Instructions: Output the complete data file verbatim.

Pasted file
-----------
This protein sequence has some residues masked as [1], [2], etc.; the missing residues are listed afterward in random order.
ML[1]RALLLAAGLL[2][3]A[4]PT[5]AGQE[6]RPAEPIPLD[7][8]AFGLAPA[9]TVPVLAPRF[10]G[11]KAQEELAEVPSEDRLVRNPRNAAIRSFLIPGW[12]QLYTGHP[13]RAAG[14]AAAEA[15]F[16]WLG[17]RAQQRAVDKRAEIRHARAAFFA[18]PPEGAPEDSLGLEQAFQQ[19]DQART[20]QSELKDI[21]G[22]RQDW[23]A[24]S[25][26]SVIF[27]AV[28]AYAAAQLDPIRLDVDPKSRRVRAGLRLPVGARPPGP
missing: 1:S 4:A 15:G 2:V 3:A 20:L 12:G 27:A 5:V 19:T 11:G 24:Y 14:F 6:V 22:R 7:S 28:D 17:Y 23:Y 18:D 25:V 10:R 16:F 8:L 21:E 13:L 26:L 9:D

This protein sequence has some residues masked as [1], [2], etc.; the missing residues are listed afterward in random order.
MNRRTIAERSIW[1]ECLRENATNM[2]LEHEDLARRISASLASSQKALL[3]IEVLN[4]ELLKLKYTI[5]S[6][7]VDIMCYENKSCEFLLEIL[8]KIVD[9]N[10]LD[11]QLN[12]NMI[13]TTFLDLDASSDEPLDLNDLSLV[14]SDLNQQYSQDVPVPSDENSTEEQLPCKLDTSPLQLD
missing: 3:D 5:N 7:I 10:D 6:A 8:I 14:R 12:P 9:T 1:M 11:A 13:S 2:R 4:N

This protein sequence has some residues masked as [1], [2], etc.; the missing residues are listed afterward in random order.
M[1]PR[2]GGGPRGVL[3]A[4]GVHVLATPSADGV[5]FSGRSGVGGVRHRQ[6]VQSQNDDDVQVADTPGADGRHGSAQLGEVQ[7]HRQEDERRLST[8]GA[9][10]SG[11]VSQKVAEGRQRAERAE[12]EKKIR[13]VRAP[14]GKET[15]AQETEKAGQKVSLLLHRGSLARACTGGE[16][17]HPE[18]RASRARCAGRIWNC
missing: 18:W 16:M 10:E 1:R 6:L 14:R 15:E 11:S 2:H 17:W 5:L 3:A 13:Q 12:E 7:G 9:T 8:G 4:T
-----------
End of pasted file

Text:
This protein sequence has some residues masked as [1], [2], etc.; the missing residues are listed afterward in random order.
ML[1]RALLLAAGLL[2][3]A[4]PT[5]AGQE[6]RPAEPIPLD[7][8]AFGLAPA[9]TVPVLAPRF[10]G[11]KAQEELAEVPSEDRLVRNPRNAAIRSFLIPGW[12]QLYTGHP[13]RAAG[14]AAAEA[15]F[16]WLG[17]RAQQRAVDKRAEIRHARAAFFA[18]PPEGAPEDSLGLEQAFQQ[19]DQART[20]QSELKDI[21]G[22]RQDW[23]A[24]S[25][26]SVIF[27]AV[28]AYAAAQLDPIRLDVDPKSRRVRAGLRLPVGARPPGP
missing: 1:S 4:A 15:G 2:V 3:A 20:L 12:G 27:A 5:V 19:T 11:G 24:Y 14:F 6:V 22:R 7:S 28:D 17:Y 23:Y 18:D 25:V 10:R 16:F 8:L 21:E 13:L 26:L 9:D

This protein sequence has some residues masked as [1], [2], etc.; the missing residues are listed afterward in random order.
MNRRTIAERSIW[1]ECLRENATNM[2]LEHEDLARRISASLASSQKALL[3]IEVLN[4]ELLKLKYTI[5]S[6][7]VDIMCYENKSCEFLLEIL[8]KIVD[9]N[10]LD[11]QLN[12]NMI[13]TTFLDLDASSDEPLDLNDLSLV[14]SDLNQQYSQDVPVPSDENSTEEQLPCKLDTSPLQLD
missing: 3:D 5:N 7:I 10:D 6:A 8:I 14:R 12:P 9:T 1:M 11:A 13:S 2:R 4:N

This protein sequence has some residues masked as [1], [2], etc.; the missing residues are listed afterward in random order.
M[1]PR[2]GGGPRGVL[3]A[4]GVHVLATPSADGV[5]FSGRSGVGGVRHRQ[6]VQSQNDDDVQVADTPGADGRHGSAQLGEVQ[7]HRQEDERRLST[8]GA[9][10]SG[11]VSQKVAEGRQRAERAE[12]EKKIR[13]VRAP[14]GKET[15]AQETEKAGQKVSLLLHRGSLARACTGGE[16][17]HPE[18]RASRARCAGRIWNC
missing: 18:W 16:M 10:E 1:R 6:L 14:R 15:E 11:S 2:H 17:W 5:L 3:A 13:Q 12:E 7:G 9:T 8:G 4:T